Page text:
Today I get back to the basics of black and white photography with a couple of still lifes, the shallow depth of field barbed wire from the village of Golondrinas which lies between Mora and Watrous, New Mexico and the succulent from the cliff walk in Laguna Beach after a rain. The raindrop flecked agave probably says desert to you not the Mediterranean environs of Southern California. I live for these little misdirections.    

Sunday, March 05, 2017

This and that in Antigua

The cross of the church at the Convent of the Conception

We're winding down on the trip that never ends. Time to get on with contemporary New Mexican imagery methinks. Then again, one never knows.

On the chicken bus to Pastores from Antigua.

Camera shy in Antigua.

Madonna at the market

Volcan Agua at dusk from Avenida 3

Sunday, February 26, 2017

Black and white only different

John Farnsworth lurking in his "duck blind" his iPhone at the ready.

One afternoon I was wandering around Antigua with my good friend, the noted painter and photographer John Farnsworth. We photographed, grabbed lunch at Rincon Tipico and John said he wanted to show me his favorite art gallery in Antigua, possibly the Americas. We visited the handsome La Antigua Galería de Arte on 4a Calle Oriente. It was as fine as  he touted.  When we finished, we darted into the photography gallery next door. I don’t remember the name of that establishment but vividly recall the work of its primary photographer. He, a recently deceased American who had living in Antigua for 30 years, had removed most of the color  from his environmental portraits while leaving the faces in muted skin tones. While I normally find so-called “spot color” to be contrived his were masterful in their subtlety.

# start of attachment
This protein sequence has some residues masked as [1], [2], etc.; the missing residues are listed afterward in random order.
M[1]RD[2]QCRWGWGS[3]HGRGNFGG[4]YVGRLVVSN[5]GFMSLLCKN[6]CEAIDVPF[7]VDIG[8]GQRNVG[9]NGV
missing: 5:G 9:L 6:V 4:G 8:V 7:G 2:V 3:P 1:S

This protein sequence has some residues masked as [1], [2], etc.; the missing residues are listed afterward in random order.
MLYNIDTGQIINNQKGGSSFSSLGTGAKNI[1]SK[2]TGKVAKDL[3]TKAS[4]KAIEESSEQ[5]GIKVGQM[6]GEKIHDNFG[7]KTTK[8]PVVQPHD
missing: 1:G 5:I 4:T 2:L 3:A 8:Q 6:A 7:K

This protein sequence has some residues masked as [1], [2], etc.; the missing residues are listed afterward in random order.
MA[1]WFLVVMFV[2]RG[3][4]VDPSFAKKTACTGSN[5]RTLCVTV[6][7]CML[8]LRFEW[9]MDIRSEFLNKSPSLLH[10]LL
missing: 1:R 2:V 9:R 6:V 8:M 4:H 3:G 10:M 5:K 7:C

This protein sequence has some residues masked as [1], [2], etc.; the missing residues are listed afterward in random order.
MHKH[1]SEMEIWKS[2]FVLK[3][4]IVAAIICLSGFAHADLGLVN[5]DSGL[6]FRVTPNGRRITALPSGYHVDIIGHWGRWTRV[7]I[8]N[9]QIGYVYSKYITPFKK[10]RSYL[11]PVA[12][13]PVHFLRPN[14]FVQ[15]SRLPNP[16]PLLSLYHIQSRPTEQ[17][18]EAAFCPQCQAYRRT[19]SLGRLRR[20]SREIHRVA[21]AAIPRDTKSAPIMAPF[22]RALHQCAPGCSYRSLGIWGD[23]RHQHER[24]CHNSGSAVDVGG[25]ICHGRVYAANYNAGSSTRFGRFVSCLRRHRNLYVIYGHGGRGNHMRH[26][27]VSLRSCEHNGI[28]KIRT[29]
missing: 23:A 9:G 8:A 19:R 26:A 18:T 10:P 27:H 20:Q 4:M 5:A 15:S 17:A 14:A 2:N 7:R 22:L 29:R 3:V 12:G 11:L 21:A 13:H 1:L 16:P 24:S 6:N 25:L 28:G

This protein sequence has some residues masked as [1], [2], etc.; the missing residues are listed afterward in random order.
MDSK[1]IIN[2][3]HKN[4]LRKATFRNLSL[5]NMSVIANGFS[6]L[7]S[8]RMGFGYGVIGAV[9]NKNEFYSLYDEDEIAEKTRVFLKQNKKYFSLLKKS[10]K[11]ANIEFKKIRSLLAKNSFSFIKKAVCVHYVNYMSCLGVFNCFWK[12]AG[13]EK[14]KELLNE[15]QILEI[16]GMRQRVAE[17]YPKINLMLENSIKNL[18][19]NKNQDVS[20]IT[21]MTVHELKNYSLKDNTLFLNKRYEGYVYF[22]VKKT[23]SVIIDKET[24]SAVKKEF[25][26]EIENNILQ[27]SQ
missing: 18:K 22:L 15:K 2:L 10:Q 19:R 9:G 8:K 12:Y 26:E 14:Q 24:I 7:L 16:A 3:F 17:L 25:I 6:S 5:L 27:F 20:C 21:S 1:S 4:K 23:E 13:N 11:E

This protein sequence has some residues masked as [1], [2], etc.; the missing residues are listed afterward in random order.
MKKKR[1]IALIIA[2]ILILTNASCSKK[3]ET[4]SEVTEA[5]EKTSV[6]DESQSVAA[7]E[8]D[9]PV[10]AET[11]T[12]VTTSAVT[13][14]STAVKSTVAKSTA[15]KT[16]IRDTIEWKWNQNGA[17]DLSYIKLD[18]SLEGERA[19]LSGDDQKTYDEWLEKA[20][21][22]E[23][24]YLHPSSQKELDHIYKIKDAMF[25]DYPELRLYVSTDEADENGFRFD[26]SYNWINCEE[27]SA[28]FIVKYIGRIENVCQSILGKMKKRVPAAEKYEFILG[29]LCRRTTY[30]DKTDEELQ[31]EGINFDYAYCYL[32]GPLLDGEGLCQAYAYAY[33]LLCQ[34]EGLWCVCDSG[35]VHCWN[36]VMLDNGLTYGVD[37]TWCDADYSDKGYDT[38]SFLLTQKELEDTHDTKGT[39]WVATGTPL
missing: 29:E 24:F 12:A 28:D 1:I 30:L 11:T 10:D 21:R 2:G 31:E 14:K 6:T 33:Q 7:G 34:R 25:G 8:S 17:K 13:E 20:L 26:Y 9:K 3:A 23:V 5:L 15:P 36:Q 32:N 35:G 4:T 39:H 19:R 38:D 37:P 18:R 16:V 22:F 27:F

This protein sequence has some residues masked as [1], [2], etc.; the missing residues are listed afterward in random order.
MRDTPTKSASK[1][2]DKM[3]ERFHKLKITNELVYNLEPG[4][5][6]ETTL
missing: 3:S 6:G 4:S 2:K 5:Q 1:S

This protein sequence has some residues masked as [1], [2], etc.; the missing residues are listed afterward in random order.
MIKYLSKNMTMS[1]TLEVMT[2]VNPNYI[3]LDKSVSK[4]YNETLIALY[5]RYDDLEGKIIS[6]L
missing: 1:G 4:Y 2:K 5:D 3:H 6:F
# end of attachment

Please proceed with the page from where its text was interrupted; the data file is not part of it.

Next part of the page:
I tried to emulate the treatment here with highly adequate results. 

Sunday, February 19, 2017

Convento de la Concepción

Iglesia de la Concepción